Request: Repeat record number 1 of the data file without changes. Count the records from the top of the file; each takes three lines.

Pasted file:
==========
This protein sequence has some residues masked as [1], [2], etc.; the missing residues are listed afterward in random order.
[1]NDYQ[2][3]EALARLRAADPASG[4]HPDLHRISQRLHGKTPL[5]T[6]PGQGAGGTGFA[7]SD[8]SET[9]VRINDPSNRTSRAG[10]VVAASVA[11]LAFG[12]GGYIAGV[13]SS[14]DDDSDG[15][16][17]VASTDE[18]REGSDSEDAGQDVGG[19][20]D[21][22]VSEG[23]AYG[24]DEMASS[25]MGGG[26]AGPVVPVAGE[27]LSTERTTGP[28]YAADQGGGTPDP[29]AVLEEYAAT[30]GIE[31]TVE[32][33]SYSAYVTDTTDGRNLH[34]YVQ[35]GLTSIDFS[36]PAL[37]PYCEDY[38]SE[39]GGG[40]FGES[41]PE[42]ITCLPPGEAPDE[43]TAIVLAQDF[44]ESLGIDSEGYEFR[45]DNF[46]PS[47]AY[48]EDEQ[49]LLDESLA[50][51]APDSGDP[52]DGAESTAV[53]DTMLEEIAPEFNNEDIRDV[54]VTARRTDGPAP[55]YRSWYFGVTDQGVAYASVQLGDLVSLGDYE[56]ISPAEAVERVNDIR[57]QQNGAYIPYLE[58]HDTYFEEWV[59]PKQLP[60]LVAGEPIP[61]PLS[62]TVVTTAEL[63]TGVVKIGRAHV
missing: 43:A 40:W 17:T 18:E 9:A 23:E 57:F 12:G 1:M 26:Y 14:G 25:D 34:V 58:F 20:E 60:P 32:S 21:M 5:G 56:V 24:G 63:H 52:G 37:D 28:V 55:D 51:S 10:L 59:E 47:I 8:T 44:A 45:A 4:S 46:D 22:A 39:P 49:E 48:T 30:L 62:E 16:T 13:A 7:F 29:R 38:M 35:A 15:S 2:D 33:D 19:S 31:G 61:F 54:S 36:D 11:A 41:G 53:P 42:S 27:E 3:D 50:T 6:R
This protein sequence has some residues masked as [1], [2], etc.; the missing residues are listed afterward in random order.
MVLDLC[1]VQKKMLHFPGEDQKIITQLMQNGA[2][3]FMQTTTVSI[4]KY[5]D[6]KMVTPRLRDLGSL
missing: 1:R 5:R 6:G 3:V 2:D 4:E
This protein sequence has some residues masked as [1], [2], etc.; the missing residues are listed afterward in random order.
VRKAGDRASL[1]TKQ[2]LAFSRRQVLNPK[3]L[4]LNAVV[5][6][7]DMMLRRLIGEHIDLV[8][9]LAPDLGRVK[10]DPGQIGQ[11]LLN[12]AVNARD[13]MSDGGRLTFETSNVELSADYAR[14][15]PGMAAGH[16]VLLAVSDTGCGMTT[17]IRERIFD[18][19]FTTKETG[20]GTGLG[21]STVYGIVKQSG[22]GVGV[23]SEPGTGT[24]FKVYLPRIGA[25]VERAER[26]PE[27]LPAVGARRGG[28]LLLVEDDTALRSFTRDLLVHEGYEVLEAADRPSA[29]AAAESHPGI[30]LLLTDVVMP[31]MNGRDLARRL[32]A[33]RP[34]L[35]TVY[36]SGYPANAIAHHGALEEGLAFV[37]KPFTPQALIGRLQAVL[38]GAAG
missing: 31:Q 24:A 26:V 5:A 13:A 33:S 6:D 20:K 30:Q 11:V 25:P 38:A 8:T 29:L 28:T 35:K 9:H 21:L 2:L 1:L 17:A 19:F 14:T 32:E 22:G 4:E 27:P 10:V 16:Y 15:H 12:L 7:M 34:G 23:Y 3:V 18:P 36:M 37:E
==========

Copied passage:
This protein sequence has some residues masked as [1], [2], etc.; the missing residues are listed afterward in random order.
[1]NDYQ[2][3]EALARLRAADPASG[4]HPDLHRISQRLHGKTPL[5]T[6]PGQGAGGTGFA[7]SD[8]SET[9]VRINDPSNRTSRAG[10]VVAASVA[11]LAFG[12]GGYIAGV[13]SS[14]DDDSDG[15][16][17]VASTDE[18]REGSDSEDAGQDVGG[19][20]D[21][22]VSEG[23]AYG[24]DEMASS[25]MGGG[26]AGPVVPVAGE[27]LSTERTTGP[28]YAADQGGGTPDP[29]AVLEEYAAT[30]GIE[31]TVE[32][33]SYSAYVTDTTDGRNLH[34]YVQ[35]GLTSIDFS[36]PAL[37]PYCEDY[38]SE[39]GGG[40]FGES[41]PE[42]ITCLPPGEAPDE[43]TAIVLAQDF[44]ESLGIDSEGYEFR[45]DNF[46]PS[47]AY[48]EDEQ[49]LLDESLA[50][51]APDSGDP[52]DGAESTAV[53]DTMLEEIAPEFNNEDIRDV[54]VTARRTDGPAP[55]YRSWYFGVTDQGVAYASVQLGDLVSLGDYE[56]ISPAEAVERVNDIR[57]QQNGAYIPYLE[58]HDTYFEEWV[59]PKQLP[60]LVAGEPIP[61]PLS[62]TVVTTAEL[63]TGVVKIGRAHV
missing: 43:A 40:W 17:T 18:E 9:A 23:E 57:F 12:G 1:M 26:Y 14:G 25:D 34:V 58:F 20:E 60:P 32:S 21:M 5:G 56:V 24:G 63:H 52:G 37:D 28:V 55:D 51:S 10:L 59:E 47:I 8:T 44:A 45:A 4:S 46:D 22:A 39:P 49:E 48:T 30:L 62:E 16:T 13:A 7:F 29:R 38:M 35:A 15:S 2:D 33:D 19:S 31:G 61:F 54:S 36:D 11:A 41:G 53:P 42:S 27:E 3:D 50:T 6:R